Tag: Journey

Dan Brown – Origin | Review

Title: Origin

Author: Dan Brown

Type: Fiction

Page Count: 473

Rating: 3.25/5

You know what you’re getting with Dan Brown, at least to a certain extent, although I do feel as though in this one, there were fewer twists and turns and a lot of the plot was more linear. There was also a twist at the end which was pretty easy to figure out, although I will admit that the motives had passed me by. It happens!

The main problem that I had with this book is that something happened at the end of the last book which really ought to have had repercussions. Instead, it wasn’t even mentioned. I guess that makes sense given Brown’s style, because he tries to make each of his books function as a standalone. And in all fairness, this one does work as a standalone – as long as you haven’t read the one that comes before.

What was cool was the way that this investigated artificial intelligence. Brown’s portrayal of it wasn’t particularly realistic, especially at the time it was first published, but if we give it ten or twenty years, we might not be far off it. There were also some interesting ideas about the ultimate fate of humanity – or to quote the book, “Where do we come from? And where are we going?”

They’re some pretty important questions, and I thought it was interesting to see how Brown – and his characters – approached them. I’m not sure whether I agree with their conclusions, or whether the science involved is even possible, but it was still a pleasant journey to go on. Sure, I got infuriated from time to time by Brown’s writing style, in which he sets up a mystery and then takes a dozen chapters to reveal the actual answer, but it also did its job and kept me reading.

What I would say is that it’s worth going out of your way to get a paperback copy if you can. I had the hardback and it was difficult to hold while I read reading it. Admittedly this is totally a firstworld problem and not one that everyone would have, but it did bug me a little bit and hamper my enjoyment. Actually, this may be one of those rare books where it would work better as an e-book or an audio book than when it’s physically in print.

All in all then, I’m glad that I finally picked this up, if only because I’m a completionist and I’ve read all of Brown’s other books. I’ll probably pick the next one up too, assuming there is one, but I won’t be pre-ordering it. I’ll try to grab it from a charity shop if I can. I’ve got to be honest, I fancy my chances. And that’s about all I’ve got.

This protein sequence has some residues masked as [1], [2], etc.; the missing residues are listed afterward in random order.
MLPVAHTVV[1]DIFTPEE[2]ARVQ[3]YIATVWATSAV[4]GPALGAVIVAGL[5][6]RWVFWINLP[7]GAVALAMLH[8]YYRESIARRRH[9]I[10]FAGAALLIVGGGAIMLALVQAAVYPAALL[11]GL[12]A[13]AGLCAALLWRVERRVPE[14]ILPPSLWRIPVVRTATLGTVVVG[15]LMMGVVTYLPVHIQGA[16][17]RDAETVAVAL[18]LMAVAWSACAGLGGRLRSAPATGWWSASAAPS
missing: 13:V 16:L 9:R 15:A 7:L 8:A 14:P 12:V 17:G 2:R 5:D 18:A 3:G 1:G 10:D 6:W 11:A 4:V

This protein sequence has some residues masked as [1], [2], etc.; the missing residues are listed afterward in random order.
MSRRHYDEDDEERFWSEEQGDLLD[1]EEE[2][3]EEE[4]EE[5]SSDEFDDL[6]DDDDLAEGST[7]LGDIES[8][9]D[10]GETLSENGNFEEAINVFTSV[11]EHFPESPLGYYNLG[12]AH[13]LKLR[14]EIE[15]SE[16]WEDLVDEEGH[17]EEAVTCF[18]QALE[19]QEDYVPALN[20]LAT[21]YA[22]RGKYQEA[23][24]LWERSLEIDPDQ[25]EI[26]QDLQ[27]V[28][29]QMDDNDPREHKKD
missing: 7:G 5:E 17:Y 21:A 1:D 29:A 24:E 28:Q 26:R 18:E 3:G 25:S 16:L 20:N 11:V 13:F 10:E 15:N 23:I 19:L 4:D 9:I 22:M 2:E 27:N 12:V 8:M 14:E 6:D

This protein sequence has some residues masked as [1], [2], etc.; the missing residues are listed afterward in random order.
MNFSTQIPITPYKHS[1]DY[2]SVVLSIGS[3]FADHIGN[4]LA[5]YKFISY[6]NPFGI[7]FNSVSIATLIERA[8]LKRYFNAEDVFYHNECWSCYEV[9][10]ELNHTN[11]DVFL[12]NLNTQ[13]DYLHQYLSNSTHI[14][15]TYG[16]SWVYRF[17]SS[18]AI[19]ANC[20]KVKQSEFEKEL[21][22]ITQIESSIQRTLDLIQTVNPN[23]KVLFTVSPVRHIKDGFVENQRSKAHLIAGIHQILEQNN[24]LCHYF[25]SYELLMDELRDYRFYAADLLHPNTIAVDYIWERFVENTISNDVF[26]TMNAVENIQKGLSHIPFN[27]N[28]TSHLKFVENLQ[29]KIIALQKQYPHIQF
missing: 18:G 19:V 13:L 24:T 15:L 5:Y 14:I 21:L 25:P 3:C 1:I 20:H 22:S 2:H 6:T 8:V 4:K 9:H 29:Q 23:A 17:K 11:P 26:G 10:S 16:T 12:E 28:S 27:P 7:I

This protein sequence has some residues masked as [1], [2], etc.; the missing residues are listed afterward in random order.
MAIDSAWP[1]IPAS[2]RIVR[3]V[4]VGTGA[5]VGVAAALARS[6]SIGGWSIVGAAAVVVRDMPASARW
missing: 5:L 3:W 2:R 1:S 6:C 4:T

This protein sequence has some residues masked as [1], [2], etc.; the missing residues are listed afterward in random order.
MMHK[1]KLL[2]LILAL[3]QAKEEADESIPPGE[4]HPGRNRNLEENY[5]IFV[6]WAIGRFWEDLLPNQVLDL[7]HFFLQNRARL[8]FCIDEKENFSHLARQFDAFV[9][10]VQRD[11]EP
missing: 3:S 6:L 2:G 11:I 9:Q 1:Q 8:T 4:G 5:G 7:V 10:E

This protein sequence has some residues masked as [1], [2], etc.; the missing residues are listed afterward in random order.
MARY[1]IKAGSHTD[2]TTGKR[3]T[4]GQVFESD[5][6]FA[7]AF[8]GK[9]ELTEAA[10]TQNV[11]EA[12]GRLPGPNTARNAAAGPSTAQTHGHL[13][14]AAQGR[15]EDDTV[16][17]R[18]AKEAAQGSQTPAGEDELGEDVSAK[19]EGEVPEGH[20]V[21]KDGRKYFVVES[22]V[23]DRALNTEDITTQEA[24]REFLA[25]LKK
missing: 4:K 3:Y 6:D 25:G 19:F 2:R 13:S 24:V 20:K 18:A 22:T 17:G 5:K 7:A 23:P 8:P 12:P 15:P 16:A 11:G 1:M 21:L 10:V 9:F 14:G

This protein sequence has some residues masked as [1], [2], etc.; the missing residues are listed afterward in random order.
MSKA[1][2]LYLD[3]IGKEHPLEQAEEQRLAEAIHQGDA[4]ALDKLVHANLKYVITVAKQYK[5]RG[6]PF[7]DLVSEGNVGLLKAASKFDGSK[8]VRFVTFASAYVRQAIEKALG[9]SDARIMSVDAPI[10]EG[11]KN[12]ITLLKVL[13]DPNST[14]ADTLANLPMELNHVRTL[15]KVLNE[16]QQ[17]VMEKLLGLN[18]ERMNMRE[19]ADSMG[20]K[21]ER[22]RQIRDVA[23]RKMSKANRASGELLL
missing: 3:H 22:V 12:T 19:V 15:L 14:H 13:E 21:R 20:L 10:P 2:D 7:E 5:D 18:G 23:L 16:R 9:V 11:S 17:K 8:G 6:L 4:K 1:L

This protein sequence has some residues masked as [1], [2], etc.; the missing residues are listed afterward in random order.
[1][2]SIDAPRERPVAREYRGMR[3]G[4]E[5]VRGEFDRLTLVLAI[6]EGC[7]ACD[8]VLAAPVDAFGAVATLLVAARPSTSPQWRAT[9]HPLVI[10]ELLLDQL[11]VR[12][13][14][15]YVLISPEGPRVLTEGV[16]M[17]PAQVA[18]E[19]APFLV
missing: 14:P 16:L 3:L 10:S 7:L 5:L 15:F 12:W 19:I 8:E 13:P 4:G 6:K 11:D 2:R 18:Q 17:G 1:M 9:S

Learn more about Origin.


Agatha Christie – Dumb Witness | Review

Title: Dumb Witness

Author: Agatha Christie

Type: Fiction

Page Count/Review Word Count: 416

Rating 3.75/5



This was a pretty fun little Agatha Christie mystery, although I will also admit that my attention started to wander in a few places and so by the time that I got to the end, I’d lost all of the different threads and couldn’t really make a guess at what had happened. But with Christie, that’s almost not the point for me anyway – the journey is just as much fun as discovering the destination.

In this one, an old lady has a fall down some stairs, changes her will as she’s recovering and then dies soon afterwards. Of course, Hercule Poirot happens to be on hand and ends up poking his beaky little nose into things, and even though the doctor swears blindly that she died of liver disease, Poirot thinks otherwise. Of course, there’s always a chance that the doctor’s involved, too…

This book has everything that I’ve grown to know and love about Agatha Christie, and I really don’t think I can fault it other than the fact that it’s missing that vital little spark that turns an Agatha Christie novel into an Agatha Christie classic. It’s not too far off the mark though, and I also think it’s pretty accessible and not a bad place to start if you’re new to Hercule Poirot.



Of course, I’m not such a fan of Hercule Poirot as opposed to Miss Marple, and I’ve always found him a little annoying to read about. Here, though, he was bearable, and even though this copy of the book was over 400 pages long, it only took me a couple of days to whizz through it. It probably helped that I had a beautiful Harper Collins edition of it too.

There’s not too much more that I can say about this one, because it’s pretty bog standard for Christie and just what I’ve come to expect from her in the first place. It’s the kind of book where if you see it in a charity shop and you can pick it up cheap, I say go for it. It’s not a bad little introduction to Christie and her style, and it would work just as well as a standalone as any of her other novels.

All in all then, a pretty successful read and just what the doctor ordered. I like to read Christie books as palette cleansers. Hurray!


British writer of crime and detective fiction, Dame Agatha Christie (1891 – 1976). (Photo by Walter Bird/Getty Images)


Click here to buy Dumb Witness.